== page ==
By: Samir Chopra
A few months ago, I noticed an interesting and telling interaction between a group of academic philosophers. A Facebook friend posted a little note about how one of her students had written to her about having encountered a so-called "Gettier case" i.e., she had acquired a true belief for invalid reasons. In the email, the student described how he/she had been told the 'right time' by a broken clock. The brief discussion that broke out in response to my friend's note featured a comment from someone noting that the broken clock example is originally due to Bertrand Russell. A little later, a participant in the discussion offered the following comment:
Even though the clock case is due to Russell, it's worth noting that "Gettier" cases were present in Nyāya philosophy in India well before Russell, for instance in the work of Gaṅgeśa, circa 1325 CE. The example is of someone inferring that there is fire on a faraway mountain based on the presence of smoke (a standard case of inference in Indian philosophy), but the smoke is actually dust. As it turns out, though, there is a fire on the mountain. See the Tattva-cintā-maṇi or "Jewel of Reflection on the Truth of Epistemology." [links added]
In response to this, one gentleman wrote:
[T]here are countless cases that are standardly referred to as gettier kinds despite author, radical diversity, historical inaccuracy
I found this response peculiar, and yet, interestingly revealing.
Naming a particular fact-pattern, one used in a standard pedagogical example, as a "Gettier case" is not an innocent act. It is fraught with significance. It attaches the name of a person, an individual philosopher, to an entire range of philosophical cases used to illustrate epistemological principles. That person, that philosopher, does not come unattached; his name brings in its train an entire philosophical tradition and serves to stamp its institutions and its personnel with the imprimatur of philosophical innovator, as worthwhile contributors to a hallowed--and well-established and recognized--tradition. Because of this naming process, in part, an entire area of philosophical work is marked off and stamped with a certain kind of ownership.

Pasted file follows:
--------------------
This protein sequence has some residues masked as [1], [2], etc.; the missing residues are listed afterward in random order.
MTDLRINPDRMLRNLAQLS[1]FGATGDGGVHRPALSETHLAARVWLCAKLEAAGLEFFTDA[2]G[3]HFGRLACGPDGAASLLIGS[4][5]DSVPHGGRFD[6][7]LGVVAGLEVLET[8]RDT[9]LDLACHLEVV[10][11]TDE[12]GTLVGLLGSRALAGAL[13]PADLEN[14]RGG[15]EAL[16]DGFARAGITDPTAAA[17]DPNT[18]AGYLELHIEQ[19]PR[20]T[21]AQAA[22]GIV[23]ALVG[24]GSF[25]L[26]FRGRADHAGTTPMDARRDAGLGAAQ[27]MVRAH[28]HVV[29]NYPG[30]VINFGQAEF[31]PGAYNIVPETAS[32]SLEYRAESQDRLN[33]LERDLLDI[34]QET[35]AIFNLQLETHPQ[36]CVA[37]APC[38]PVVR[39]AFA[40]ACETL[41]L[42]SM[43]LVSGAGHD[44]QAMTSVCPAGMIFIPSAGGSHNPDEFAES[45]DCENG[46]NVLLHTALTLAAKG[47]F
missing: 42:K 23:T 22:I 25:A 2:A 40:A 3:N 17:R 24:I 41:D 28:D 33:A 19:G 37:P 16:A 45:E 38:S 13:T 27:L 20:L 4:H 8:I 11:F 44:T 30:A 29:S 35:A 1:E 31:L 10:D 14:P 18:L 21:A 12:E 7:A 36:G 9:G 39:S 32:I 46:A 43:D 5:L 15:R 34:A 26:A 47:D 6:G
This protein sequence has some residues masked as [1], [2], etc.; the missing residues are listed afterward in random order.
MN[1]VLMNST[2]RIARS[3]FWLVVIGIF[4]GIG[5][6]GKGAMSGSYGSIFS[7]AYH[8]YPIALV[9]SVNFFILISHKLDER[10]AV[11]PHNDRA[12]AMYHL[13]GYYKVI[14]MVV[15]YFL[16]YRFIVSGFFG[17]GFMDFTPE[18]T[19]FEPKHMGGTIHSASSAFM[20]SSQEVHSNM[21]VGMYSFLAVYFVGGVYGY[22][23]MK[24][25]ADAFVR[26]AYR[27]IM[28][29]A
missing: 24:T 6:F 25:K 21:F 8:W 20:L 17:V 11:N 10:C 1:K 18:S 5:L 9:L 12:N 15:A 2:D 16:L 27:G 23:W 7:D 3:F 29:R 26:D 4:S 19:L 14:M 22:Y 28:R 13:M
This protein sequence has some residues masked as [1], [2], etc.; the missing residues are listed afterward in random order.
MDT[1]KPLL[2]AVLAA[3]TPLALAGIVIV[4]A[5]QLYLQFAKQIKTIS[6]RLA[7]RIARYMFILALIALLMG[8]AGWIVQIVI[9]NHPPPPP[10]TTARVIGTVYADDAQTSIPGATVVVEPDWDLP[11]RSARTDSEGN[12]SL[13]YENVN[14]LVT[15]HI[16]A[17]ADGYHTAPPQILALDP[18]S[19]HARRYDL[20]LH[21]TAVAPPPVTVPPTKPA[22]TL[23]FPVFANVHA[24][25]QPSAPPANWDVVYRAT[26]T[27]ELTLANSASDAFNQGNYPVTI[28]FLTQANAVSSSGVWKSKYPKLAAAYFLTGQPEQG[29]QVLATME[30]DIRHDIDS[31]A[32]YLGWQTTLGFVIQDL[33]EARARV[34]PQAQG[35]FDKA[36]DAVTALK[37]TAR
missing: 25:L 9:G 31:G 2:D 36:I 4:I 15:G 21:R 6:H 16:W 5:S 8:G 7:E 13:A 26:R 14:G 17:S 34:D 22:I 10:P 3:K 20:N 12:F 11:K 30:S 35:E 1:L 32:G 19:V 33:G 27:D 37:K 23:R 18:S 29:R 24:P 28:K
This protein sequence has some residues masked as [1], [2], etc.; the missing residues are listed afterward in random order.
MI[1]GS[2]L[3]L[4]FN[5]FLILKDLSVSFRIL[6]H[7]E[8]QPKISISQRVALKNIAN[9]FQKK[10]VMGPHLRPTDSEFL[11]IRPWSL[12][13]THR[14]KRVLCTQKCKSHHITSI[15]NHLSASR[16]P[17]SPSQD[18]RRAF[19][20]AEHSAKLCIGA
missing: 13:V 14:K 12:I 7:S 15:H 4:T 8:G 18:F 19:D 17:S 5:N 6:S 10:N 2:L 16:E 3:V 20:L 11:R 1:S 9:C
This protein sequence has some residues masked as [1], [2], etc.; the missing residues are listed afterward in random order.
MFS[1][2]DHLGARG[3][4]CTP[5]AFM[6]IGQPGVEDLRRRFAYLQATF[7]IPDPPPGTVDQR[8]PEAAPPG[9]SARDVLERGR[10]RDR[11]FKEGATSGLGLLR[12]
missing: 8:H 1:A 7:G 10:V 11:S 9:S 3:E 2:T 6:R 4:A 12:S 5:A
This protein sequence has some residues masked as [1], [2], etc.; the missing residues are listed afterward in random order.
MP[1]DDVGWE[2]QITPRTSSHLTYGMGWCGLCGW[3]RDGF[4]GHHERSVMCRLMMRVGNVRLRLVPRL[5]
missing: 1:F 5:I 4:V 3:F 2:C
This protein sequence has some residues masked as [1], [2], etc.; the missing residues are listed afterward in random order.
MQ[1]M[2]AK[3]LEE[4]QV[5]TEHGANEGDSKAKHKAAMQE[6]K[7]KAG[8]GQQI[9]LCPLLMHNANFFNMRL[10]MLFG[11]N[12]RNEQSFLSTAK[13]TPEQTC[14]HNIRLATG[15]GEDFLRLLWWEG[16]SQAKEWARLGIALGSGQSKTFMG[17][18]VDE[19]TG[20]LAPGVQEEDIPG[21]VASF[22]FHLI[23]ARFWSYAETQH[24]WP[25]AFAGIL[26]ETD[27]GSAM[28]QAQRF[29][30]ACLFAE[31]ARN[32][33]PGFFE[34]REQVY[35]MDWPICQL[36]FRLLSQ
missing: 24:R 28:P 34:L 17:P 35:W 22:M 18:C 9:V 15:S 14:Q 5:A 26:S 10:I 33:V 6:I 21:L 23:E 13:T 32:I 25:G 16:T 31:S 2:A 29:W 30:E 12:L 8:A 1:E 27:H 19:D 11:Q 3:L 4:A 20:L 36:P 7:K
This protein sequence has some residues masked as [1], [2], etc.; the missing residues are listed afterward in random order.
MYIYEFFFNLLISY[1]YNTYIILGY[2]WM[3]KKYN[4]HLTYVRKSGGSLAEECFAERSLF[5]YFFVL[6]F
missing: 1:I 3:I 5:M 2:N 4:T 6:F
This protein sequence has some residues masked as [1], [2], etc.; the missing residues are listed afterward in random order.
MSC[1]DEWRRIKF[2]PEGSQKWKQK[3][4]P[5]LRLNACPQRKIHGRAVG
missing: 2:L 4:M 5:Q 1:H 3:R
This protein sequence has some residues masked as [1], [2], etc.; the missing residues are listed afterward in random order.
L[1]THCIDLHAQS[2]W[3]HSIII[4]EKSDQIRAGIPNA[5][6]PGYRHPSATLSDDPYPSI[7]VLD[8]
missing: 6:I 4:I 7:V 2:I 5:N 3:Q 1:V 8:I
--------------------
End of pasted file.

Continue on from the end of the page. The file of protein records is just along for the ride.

Of even more interest to me is the response I made note of. A philosophical discussion is underway, proceeding along familiar, well-worn lines. Names of well-known philosophers from well-known traditions roll off everyone's lips. Then, an interjection is made: politely pointing out that the nomenclature in use has an etymology that is not always acknowledged. This reminder is provided, I repeat, politely. There is no snark, and pointers to references are provided for the interesting reader. It is the very model of a respectful academic contribution to a philosophical discussion; I dare say I'd call it a useful philosophical contribution for the interested scholar of philosophy.
The response to this contribution--the first one, before any welcoming acknowledgments can be made--is, roughly, to cease and desist. There's a conversation going on; it's following the usual well-worn path, and you'd like us to look elsewhere? The nerve. There is no acknowledgment of an alternative tradition.
This is what silencing looks like.
Addendum: In response to my post, Professor Alan Richardson of the University of British Columbia wrote to me saying:
I find it interesting that the stopped clock example, which Russell mentions in a sentence of his 1948 Human Knowledge (on p 154 of the 1948 Simon and Schuster edition) would have been known to Russell (indeed to have been derived by Russell, one imagines) from Lewis Carroll’s little 1898 essay “The Two Clocks.”
So, Russell’s example gets subsumed under “Gettier cases” and what I have to think is the inspiration for it (the Carroll essay) goes missing. Yes, just another example of “the Matthew Effect” but given what your post was about, it seemed interesting enough.